Ben Nadel
On User Experience (UX) Design, JavaScript, ColdFusion, Node.js, Life, and Love.
I am the chief technical officer at InVision App, Inc - a prototyping and collaboration platform for designers, built by designers. I also rock out in JavaScript and ColdFusion 24x7.
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Ben Nadel at cf.Objective() 2012 (Minneapolis, MN) with:

Passing ColdFusion Structs Through Form Submissions

By Ben Nadel on
Tags: ColdFusion

During Selene Bainum's CFUNITED presentation on using Structs and CFCs, she discussed the fact that while you can have structs in ColdFusion, you cannot submit structural data via a form submission. While this is technically true, it occurred to me that this is something that would be way too easy to "fake." Below, I will create a Contact structure, submit it through the Form scope, and get it back as a full structure.

  • <!--- Kill extra output. --->
  • <cfsilent>
  •  
  • <cfparam
  • name="FORM.Contact"
  • type="struct"
  • default="#StructNew()#"
  • />
  •  
  • <cfparam
  • name="FORM.Contact.Phone1.Type"
  • type="string"
  • default=""
  • />
  •  
  • <cfparam
  • name="FORM.Contact.Phone1.Number"
  • type="string"
  • default=""
  • />
  •  
  • <cfparam
  • name="FORM.Contact.Phone2.Type"
  • type="string"
  • default=""
  • />
  •  
  • <cfparam
  • name="FORM.Contact.Phone2.Number"
  • type="string"
  • default=""
  • />
  •  
  • </cfsilent>
  •  
  • <cfoutput>
  •  
  • <!DOCTYPE html PUBLIC "-//W3C//DTD XHTML 1.0 Transitional//EN" "http://www.w3.org/TR/xhtml1/DTD/xhtml1-transitional.dtd"><html>
  • <head>
  • <title>ColdFusion Form Deserialization</title>
  • </head>
  • <body>
  •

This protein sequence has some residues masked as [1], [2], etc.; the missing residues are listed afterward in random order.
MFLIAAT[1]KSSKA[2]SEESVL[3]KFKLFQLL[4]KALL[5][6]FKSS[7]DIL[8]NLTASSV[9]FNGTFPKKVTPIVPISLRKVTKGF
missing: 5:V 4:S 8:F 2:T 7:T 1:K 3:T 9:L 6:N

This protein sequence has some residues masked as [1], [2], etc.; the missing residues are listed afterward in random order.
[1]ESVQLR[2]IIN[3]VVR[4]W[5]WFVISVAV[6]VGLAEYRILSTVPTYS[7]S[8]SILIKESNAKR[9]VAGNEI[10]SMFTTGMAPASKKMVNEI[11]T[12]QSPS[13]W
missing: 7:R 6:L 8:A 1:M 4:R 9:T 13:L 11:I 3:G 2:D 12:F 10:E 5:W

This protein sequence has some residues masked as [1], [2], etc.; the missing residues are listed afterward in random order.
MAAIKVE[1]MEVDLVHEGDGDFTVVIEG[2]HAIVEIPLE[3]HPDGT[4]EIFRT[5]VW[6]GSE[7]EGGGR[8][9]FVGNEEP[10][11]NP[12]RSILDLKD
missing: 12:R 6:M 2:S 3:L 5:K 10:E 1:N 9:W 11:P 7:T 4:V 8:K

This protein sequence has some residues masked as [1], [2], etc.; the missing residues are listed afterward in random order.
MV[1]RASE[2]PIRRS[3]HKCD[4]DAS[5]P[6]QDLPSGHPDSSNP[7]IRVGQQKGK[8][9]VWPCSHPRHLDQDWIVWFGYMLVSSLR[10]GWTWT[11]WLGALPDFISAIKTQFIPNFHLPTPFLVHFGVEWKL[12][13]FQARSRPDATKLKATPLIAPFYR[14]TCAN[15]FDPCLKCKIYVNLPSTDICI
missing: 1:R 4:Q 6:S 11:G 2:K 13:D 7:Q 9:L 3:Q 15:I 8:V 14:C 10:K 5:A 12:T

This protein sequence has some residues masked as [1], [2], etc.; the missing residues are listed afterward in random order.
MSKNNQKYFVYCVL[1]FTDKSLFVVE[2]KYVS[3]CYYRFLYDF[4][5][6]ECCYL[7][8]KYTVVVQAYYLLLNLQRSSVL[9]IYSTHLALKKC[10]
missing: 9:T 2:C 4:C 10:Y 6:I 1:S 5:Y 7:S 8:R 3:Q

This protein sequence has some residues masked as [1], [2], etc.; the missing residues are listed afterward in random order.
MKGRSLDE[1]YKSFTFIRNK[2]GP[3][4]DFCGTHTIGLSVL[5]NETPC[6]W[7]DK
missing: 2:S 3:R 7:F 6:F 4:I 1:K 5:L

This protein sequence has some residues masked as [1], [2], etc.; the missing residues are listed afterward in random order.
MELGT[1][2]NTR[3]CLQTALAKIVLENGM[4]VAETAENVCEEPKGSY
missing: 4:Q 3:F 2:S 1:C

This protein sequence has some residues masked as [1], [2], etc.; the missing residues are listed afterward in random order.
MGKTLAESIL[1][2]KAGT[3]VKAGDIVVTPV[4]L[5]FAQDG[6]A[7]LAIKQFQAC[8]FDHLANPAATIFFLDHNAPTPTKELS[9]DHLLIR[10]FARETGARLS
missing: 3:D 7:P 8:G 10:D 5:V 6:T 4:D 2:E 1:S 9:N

• <form
  • action="#CGI.script_name#"
  • method="post">
  •  
  • <!-- Phone 1 is the home phone. --->
  • <input
  • type="hidden"
  • name="contact.phone1.type"
  • value="Home"
  • />
  •  
  •  
  • <label for="contact.phone1.number">
  • Home Phone:
  • </label>
  •  
  • <input
  • type="text"
  • name="contact.phone1.number"
  • id="contact.phone1.number"
  • value="#FORM.contact.Phone1.Number#"
  • />
  •  
  • <br />
  •  
  • <!-- Phone 2 is the cell phone. -->
  • <input
  • type="hidden"
  • name="contact.phone2.type"
  • value="Mobile"
  • />
  •  
  •  
  • <label for="contact.phone2.number">
  • Mobile Phone:
  • </label>
  •  
  • <input
  • type="text"
  • name="contact.phone2.number"
  • id="contact.phone2.number"
  • value="#FORM.contact.Phone2.Number#"
  • />
  •  
  • <br />
  •  
  • <input
  • type="submit"
  • value="Update Phone Numbers"
  • />
  •  
  • </form>
  •  
  • </body>
  • </html>
  •  
  • </cfoutput>

In the above code, notice that I am CFParam'ing the Contact structure within the FORM scope. Then, the really important part is that when I output the form fields, notice that name of the form fields are using the full struct notation of the Contact within the FORM scope. Doing this alone will not cut it. If I submit the form in this style, I will get these very same form fields in the FORM struct:


 
 
 

 
Passing ColdFusion Structs Through Form Submissions  
 
 
 

As you can see, the form field names contain the full struct paths. This doesn't help us as they are still flat text values, not actual ColdFusion structures. The remedy for this is easy. All we have to do is put a little bit of code in our Application.cfc/cfm that checks for FORM scope values and cleans them up:

  • <!---
  • Check to see if the FORM scope is empty. If it is
  • not empty, then we have a form submission that we
  • might have to clean.
  • --->
  • <cfif NOT StructIsEmpty( FORM )>
  •  
  • <!---
  • Loop over the form keys. We are looking for
  • keys that contain a period which would denote
  • an embedded structure.
  • --->
  • <cfloop
  • item="Key"
  • collection="#FORM#">
  •  
  • <!--- Check for struct notation. --->
  • <cfif Find( ".", Key )>
  •  
  • <!--- Get the value of the form field. --->
  • <cfset Value = FORM[ Key ] />
  •  
  • <!---
  • Delete the key from the form. Remember,
  • we don't really want this key, we want
  • the structure that it represents.
  • --->
  • <cfset StructDelete( FORM, Key ) />
  •  
  • <!---
  • Now, we want to param the structure/value
  • within the FORM. Since ColdFusion can store
  • data into dynamic variable names, all we
  • have to do is refer to the same exact value
  • using dot notation rather than struct notation.
  •  
  • For example, the key, "contact.phone1.type",
  • the "FORM.#Key#" would become:
  •  
  • FORM.contact.phone1.type
  •  
  • Since ColdFusoin will create nested structs
  • if they don't exist, this will create both
  • the Contact and Phone1 struct into which it